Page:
According to these Commentaries heedlessness is wholly extinct at the Non-returning stage, but attachment to existence, ignorance, conceit regarding virtues that one really possesses, and other defilements still remain. So the meditator will have to continue the practice of the eightfold path until attaining Arahantship that ensures the total extinction of all defilements. Only then will the meditator or the bhikkhu become the worthy heir of the Dhamma in accordance with the teaching of the Buddha.
The practice of the eightfold path is essential to the elimination of pride and heedlessness. This practice involves the constant introspection of the mind-body process or the five aggregates of grasping (upādānakkhandhā) that arise from every act of seeing, hearing, etc. With the development of right concentration or momentary concentration through such practice, the meditator attains insight into the distinction between the mind that notes and the matter (the sense-object) that is noted, and realises the impermanence of everything. This insight is not ordinary knowledge; it is extraordinary and penetrative. Every moment of such insight means momentary extinction of defilements and eventually there arises the insight relating to the path, and nibbāna is realised.
The bhikkhus who attain such insights and overcome defilements are worthy of praise irrespective of their seniority or status in the Saṅgha. They become the real heirs of the Dhamma. The Buddha’s chief disciple Venerable Sāriputta emphasised the need for the heritage of the Dhamma, but it is difficult to understand how we should inherit the Dhamma in terms of the path, its fruition, and nibbāna if we do not know how to practise the eightfold path in conformity with the teaching in the Dhammacakkappavattana Sutta, Satipaṭṭhāna Sutta, Mahāpadhāna Sutta, etc. However, the practice is clear to us and it is not hard for us to teach it as we have practised insight meditation on the basis of these teachings. Those who follow our instructions faithfully will find the practice really beneficial.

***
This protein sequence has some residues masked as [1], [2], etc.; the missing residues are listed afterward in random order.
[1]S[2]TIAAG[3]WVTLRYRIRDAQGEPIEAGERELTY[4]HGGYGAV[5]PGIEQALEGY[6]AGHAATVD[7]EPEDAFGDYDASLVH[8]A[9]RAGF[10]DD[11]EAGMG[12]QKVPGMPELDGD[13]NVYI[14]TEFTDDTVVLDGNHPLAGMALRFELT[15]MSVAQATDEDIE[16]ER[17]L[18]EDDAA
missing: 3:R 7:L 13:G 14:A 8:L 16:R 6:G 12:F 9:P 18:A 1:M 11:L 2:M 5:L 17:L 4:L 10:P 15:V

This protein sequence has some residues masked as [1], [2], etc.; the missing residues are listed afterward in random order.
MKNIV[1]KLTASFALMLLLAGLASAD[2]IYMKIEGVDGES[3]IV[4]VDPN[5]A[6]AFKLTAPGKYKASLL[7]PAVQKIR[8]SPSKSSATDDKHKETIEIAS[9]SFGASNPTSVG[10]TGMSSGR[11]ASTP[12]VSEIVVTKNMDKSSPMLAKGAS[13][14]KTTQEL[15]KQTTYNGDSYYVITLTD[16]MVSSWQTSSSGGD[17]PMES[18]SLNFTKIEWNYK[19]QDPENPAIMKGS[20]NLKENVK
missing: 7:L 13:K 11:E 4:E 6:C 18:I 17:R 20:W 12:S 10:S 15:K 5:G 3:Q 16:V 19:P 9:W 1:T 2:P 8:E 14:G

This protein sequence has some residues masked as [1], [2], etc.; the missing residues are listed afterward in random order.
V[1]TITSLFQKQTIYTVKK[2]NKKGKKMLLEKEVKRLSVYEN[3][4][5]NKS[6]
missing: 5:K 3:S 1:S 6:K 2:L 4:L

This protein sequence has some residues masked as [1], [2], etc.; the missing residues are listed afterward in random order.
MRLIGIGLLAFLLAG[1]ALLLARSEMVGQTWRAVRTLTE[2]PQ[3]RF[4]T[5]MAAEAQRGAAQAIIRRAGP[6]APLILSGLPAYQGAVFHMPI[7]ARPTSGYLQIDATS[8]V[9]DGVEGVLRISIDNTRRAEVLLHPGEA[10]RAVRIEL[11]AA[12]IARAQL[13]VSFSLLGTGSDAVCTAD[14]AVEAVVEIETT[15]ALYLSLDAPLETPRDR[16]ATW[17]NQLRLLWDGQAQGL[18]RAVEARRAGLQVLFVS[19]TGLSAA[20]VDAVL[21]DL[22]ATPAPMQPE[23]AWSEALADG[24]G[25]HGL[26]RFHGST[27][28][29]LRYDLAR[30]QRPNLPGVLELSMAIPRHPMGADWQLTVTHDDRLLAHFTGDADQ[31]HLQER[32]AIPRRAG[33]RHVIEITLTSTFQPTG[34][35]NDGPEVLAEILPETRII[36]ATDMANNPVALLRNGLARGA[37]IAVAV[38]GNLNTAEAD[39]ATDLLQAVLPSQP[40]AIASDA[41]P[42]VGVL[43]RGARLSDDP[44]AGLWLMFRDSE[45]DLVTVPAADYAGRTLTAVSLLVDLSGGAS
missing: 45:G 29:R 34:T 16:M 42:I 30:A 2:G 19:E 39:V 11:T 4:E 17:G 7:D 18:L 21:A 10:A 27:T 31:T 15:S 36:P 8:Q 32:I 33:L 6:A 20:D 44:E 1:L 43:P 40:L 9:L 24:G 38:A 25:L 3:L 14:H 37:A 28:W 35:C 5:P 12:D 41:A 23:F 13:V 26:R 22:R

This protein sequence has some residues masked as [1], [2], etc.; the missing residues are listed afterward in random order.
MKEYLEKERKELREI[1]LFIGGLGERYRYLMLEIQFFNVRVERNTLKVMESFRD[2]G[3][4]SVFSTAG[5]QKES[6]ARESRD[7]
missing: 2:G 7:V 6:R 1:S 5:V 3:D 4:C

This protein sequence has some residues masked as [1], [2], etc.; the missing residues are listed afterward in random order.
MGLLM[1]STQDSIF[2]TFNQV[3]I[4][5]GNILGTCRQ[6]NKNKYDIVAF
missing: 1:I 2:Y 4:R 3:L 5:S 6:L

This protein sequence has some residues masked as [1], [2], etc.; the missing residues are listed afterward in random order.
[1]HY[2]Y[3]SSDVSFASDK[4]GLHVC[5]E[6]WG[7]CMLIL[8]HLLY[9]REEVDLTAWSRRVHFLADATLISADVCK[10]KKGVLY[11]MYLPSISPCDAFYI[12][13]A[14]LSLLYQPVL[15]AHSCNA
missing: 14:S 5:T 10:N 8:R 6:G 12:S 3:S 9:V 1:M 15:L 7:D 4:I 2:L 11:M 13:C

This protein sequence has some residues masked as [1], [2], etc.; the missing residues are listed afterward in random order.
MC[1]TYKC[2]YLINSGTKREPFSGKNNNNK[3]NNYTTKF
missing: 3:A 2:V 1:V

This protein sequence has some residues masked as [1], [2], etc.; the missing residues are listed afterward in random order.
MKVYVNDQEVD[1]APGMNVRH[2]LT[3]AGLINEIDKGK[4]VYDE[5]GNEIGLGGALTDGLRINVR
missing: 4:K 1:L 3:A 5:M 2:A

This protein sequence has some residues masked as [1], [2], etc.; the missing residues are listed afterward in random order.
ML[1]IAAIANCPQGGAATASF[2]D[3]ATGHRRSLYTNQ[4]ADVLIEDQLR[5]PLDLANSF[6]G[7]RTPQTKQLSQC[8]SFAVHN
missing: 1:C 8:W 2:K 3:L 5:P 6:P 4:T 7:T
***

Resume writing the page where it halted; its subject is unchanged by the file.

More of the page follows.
The practice of the eightfold path is like taking good medicine for the treatment of a serious disease. Just as good medicines help us to overcome many kinds of illness, so too the practice of the eightfold path helps us to remove various defilements. First we should practise the preliminary path (pubbabhāga-magga) or the path of insight. This practice is effective only if we note the mental and physical process or aggregates of attachment from moment to moment. Such practice leads to insight into the real nature of mind and matter: their impermanence, unsatisfactoriness, and egolessness. These insights that arise in this way constitute the path of insight such as right view, etc. This is the preliminary path that leads to the noble path. When the path of insight becomes well-established, the noble path arises.
Two Ways of Practice
The Commentary describes two ways of practising the eightfold path. Some meditators practise the samatha-oriented vipassanā while others practise vipassanā-oriented samatha. Some develop access concentration (upacāra samādhi) or attainment concentration (appanā samādhi) before they practise insight. This is tranquillity (samatha). In other words, the practice of the eightfold path has two approaches. 1) The development of the path of insight after one has attained tranquillity, and 2) The practice of insight without first trying to attain tranquillity. Tranquillity means access or attainment concentration, where access concentration is pre-jhānic concentration whereby one develops tranquillity to the point of being free from the hindrances (nīvaraṇa).